Pandora sings happy tune: IPO fetches $16 a share
(AP) -- Pandora Media Inc. sold its initial public offering of stock at $16 per share late Tuesday, fetching twice as much as the popular but unprofitable Internet radio service expected less than two weeks ago.
The IPO's completion means Pandora will make its stock market debut Wednesday morning with a market value of $2.6 billion. That's a lofty number for a company that has lost $92 million since it started as a music recommendation site called TheSavageBeast.com 11 years ago.
Since then, it has morphed into a service that streams music over high-speed Internet connections to computers and a widening array of other devices. The tunes are tailored to suit the individual tastes of Pandora's 94 million registered users.
The large audience and the amount of time that people spend listening to Pandora is the main reason money managers and institutional investors drove up the value of the company's IPO.
The next measure of Pandora's investment appeal comes Wednesday when the general public gets its first chance to buy a stake in the company. The shares will trade under the "P" ticker symbol on the New York Stock Exchange.
The buyers of the IPO appear to be betting the recent fervor for the stock of rapidly growing Internet services will quickly drive up Pandora's trading price. That's what happened last month after the IPO of LinkedIn Corp. the company behind the world's largest site for business networking. LinkedIn's stock more than doubled on its first day of trading to mint it with a $9 billion market value.
Pandora shares are entering a stock market that has become much shakier amid signs that the economy's recovery from the Great Recession is faltering. The tech-driven Nasdaq composite index has fallen 5 percent since LinkedIn priced its IPO May 18.
Anyone thinking about buying Pandora's shares Wednesday also may want to consider this: LinkedIn shares closed Tuesday at $76.34, a 19 percent drop from where they finished on the first day of trading.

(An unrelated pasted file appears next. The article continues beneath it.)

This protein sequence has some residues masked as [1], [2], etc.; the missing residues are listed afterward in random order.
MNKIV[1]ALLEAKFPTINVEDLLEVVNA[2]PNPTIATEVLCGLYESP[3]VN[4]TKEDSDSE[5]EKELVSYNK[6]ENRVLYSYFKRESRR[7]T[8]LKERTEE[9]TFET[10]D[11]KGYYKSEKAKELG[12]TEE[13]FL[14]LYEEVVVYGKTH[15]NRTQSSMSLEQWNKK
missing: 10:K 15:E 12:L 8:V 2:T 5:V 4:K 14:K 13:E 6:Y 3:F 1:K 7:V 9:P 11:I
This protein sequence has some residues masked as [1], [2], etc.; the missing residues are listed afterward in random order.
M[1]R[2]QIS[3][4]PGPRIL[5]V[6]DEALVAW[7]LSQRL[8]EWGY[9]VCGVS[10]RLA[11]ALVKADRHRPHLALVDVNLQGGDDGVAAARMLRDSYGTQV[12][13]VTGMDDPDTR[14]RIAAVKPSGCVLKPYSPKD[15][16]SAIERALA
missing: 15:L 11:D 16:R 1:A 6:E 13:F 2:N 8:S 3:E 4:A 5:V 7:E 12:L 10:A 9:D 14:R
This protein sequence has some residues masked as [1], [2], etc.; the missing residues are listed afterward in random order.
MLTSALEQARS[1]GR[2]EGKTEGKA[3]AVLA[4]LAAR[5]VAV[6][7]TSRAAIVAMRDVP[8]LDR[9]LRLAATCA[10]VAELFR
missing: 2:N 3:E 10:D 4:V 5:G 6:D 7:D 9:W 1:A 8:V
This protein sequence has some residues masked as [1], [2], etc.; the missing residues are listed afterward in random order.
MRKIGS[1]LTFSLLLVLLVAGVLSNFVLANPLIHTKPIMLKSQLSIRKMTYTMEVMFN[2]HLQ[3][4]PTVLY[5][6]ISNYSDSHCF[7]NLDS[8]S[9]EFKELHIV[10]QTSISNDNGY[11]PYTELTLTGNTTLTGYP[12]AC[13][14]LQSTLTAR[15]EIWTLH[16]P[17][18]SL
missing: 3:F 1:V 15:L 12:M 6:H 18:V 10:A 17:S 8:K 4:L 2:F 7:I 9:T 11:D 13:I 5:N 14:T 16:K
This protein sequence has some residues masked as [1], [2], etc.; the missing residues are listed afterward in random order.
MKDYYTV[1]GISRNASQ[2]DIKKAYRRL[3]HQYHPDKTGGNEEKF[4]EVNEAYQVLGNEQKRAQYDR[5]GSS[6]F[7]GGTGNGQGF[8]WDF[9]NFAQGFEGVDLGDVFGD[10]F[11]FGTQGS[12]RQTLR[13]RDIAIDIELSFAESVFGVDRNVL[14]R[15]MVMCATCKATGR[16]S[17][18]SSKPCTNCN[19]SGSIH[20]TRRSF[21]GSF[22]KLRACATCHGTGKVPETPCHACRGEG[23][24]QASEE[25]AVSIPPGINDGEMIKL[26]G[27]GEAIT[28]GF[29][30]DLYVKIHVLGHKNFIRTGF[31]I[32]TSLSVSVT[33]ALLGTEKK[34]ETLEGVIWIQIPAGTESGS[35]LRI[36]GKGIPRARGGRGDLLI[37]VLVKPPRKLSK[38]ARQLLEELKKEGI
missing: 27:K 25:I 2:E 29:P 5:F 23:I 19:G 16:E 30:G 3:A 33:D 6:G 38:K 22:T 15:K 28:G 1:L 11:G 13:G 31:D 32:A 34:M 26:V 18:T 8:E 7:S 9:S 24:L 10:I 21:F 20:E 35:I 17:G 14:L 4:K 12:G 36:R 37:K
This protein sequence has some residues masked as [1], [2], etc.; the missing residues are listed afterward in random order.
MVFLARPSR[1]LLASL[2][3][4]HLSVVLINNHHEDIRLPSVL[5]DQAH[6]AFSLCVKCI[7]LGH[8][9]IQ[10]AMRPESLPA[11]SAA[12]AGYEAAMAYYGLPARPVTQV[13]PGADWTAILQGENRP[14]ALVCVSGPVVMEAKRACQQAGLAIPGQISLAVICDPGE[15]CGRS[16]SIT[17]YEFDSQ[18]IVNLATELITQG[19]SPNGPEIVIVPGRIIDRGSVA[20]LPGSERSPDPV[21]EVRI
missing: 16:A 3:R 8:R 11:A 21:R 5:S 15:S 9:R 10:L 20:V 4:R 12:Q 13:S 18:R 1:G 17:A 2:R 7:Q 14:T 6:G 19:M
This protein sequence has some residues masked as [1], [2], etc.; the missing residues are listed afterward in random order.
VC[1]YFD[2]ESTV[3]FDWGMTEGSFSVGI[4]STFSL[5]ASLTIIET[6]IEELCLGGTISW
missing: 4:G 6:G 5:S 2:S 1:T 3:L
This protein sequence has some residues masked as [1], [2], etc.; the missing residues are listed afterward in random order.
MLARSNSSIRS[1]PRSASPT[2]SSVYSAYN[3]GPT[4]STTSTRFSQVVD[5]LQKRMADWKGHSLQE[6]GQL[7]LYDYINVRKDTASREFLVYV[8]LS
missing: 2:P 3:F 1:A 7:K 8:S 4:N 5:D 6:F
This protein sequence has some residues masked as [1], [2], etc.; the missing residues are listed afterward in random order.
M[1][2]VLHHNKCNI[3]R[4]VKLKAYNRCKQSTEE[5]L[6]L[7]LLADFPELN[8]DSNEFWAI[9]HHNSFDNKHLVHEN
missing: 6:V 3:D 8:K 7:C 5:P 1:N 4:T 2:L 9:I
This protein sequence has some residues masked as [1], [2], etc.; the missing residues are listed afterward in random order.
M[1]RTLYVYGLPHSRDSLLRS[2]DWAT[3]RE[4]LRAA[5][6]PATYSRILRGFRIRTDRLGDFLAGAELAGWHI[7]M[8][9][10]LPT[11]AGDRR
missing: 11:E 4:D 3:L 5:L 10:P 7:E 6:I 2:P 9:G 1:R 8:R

From perspective of Pandora and the insiders who sold some of their stock, this IPO already looks like a smash hit. Before expenses, the offering raised about $96 million for the company, which is based in Oakland. Existing stockholders collected a combined $139 million by selling a total of 8.7 million shares.
The IPO price represents a more than five-fold increase from what Pandora's own board thought the company was worth just six months ago. Pandora's board appraised the stock's value at $3.14 per share in December, according to documents filed with the Securities and Exchange Commission. Earlier this month, Pandora projected its IPO would sell for $7 to $9 per share before raising the range to $10 to $12 per share at the end of last week.
The main thing Pandora has going for it is people's attention. In Pandora's last fiscal year ending in January, its audience spent a collective 3.8 billion hours listening to streamed music over the Internet. That total could more than double this year if its audience rate of engagement grows at the same pace it did in the three months ending in April.
As people spend more time listening to Pandora, the service becomes a more compelling marketing vehicle. Like most Internet services, Pandora makes most of its money from advertising. It also sells a music subscription service to listeners who want to skip the ads.
Pandora still hasn't been able to bring in enough money to cover its costs, which primarily consist of the royalties that it pays to play music. As more people listen to music, the royalty rates also rise.
Before paying dividends on preferred stock, the company lost $1.8 million on revenue of $138 million in its last fiscal year. Pandora's content acquisition costs ate up half the revenue. During the first quarter of the current fiscal year, Pandora's revenue more than doubled from last year to $51 million but so did its losses, which totaled $6.8 million for the February-April period before accounting for the preferred stock dividends.
The IPOs from LinkedIn and Pandora are being viewed as warm-up acts for the stock market debuts of several bigger Internet stars.
The upcoming attractions include Internet coupon seller Groupon Inc., which filed its IPO papers earlier this month, and Web game maker Zynga, which is expected to file its plans to go public soon. Facebook, the owner of the world's largest site for socializing, has indicated it will file its IPO documents before May 2012.
Goldman Sachs Group put together an investment that valued Facebook at $50 billion at the beginning of this year.
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